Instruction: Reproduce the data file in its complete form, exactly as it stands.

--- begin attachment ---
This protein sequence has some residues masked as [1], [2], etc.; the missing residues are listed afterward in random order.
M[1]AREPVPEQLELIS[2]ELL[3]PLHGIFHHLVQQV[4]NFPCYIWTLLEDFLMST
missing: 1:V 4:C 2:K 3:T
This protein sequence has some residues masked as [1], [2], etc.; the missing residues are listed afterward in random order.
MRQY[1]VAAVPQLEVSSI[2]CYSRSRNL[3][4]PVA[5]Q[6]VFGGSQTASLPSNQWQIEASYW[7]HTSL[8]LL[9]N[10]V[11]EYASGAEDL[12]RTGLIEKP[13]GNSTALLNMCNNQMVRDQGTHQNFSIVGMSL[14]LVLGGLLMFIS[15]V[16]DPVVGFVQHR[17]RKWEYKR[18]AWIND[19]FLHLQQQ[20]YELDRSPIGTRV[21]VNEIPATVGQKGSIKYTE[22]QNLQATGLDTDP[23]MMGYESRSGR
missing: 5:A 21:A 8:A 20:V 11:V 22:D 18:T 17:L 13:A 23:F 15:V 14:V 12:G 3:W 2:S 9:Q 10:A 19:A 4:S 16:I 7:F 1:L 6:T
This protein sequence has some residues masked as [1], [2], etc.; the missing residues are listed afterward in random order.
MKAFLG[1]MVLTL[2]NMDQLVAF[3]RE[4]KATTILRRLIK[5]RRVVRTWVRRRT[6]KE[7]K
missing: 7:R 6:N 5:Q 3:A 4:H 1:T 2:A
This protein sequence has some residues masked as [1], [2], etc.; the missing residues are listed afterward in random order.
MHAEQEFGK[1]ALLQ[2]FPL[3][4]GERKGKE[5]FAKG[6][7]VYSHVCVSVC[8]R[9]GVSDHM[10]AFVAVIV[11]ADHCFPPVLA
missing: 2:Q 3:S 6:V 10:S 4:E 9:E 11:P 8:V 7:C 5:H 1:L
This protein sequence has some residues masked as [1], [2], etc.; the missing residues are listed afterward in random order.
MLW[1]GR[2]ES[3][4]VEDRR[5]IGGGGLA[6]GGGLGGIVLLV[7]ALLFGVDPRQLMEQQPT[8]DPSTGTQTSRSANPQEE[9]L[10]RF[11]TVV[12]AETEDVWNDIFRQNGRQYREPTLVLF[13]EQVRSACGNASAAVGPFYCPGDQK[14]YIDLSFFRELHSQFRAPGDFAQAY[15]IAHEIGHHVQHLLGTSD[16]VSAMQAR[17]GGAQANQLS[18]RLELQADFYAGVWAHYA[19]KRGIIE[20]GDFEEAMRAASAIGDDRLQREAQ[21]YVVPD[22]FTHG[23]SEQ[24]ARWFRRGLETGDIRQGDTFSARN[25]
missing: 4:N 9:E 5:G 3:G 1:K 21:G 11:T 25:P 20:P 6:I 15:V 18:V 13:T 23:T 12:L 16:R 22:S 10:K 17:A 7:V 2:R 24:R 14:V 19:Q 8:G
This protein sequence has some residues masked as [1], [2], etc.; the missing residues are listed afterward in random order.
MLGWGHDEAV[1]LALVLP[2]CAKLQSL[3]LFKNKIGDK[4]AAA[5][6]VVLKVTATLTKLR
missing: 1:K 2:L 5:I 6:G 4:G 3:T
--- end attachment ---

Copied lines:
This protein sequence has some residues masked as [1], [2], etc.; the missing residues are listed afterward in random order.
M[1]AREPVPEQLELIS[2]ELL[3]PLHGIFHHLVQQV[4]NFPCYIWTLLEDFLMST
missing: 1:V 4:C 2:K 3:T
This protein sequence has some residues masked as [1], [2], etc.; the missing residues are listed afterward in random order.
MRQY[1]VAAVPQLEVSSI[2]CYSRSRNL[3][4]PVA[5]Q[6]VFGGSQTASLPSNQWQIEASYW[7]HTSL[8]LL[9]N[10]V[11]EYASGAEDL[12]RTGLIEKP[13]GNSTALLNMCNNQMVRDQGTHQNFSIVGMSL[14]LVLGGLLMFIS[15]V[16]DPVVGFVQHR[17]RKWEYKR[18]AWIND[19]FLHLQQQ[20]YELDRSPIGTRV[21]VNEIPATVGQKGSIKYTE[22]QNLQATGLDTDP[23]MMGYESRSGR
missing: 5:A 21:A 8:A 20:V 11:V 22:D 18:T 17:L 13:A 23:F 15:V 14:V 12:G 3:W 2:S 9:Q 10:A 19:A 4:S 16:I 7:F 1:L 6:T
This protein sequence has some residues masked as [1], [2], etc.; the missing residues are listed afterward in random order.
MKAFLG[1]MVLTL[2]NMDQLVAF[3]RE[4]KATTILRRLIK[5]RRVVRTWVRRRT[6]KE[7]K
missing: 7:R 6:N 5:Q 3:A 4:H 1:T 2:A
This protein sequence has some residues masked as [1], [2], etc.; the missing residues are listed afterward in random order.
MHAEQEFGK[1]ALLQ[2]FPL[3][4]GERKGKE[5]FAKG[6][7]VYSHVCVSVC[8]R[9]GVSDHM[10]AFVAVIV[11]ADHCFPPVLA
missing: 2:Q 3:S 6:V 10:S 4:E 9:E 11:P 8:V 7:C 5:H 1:L
This protein sequence has some residues masked as [1], [2], etc.; the missing residues are listed afterward in random order.
MLW[1]GR[2]ES[3][4]VEDRR[5]IGGGGLA[6]GGGLGGIVLLV[7]ALLFGVDPRQLMEQQPT[8]DPSTGTQTSRSANPQEE[9]L[10]RF[11]TVV[12]AETEDVWNDIFRQNGRQYREPTLVLF[13]EQVRSACGNASAAVGPFYCPGDQK[14]YIDLSFFRELHSQFRAPGDFAQAY[15]IAHEIGHHVQHLLGTSD[16]VSAMQAR[17]GGAQANQLS[18]RLELQADFYAGVWAHYA[19]KRGIIE[20]GDFEEAMRAASAIGDDRLQREAQ[21]YVVPD[22]FTHG[23]SEQ[24]ARWFRRGLETGDIRQGDTFSARN[25]
missing: 4:N 9:E 5:G 3:G 1:K 21:G 11:T 25:P 20:P 6:I 15:V 18:V 13:T 23:T 12:L 16:R 22:S 10:K 17:A 7:V 2:R 24:R 14:V 19:Q 8:G
This protein sequence has some residues masked as [1], [2], etc.; the missing residues are listed afterward in random order.
MLGWGHDEAV[1]LALVLP[2]CAKLQSL[3]LFKNKIGDK[4]AAA[5][6]VVLKVTATLTKLR
missing: 1:K 2:L 5:I 6:G 4:G 3:T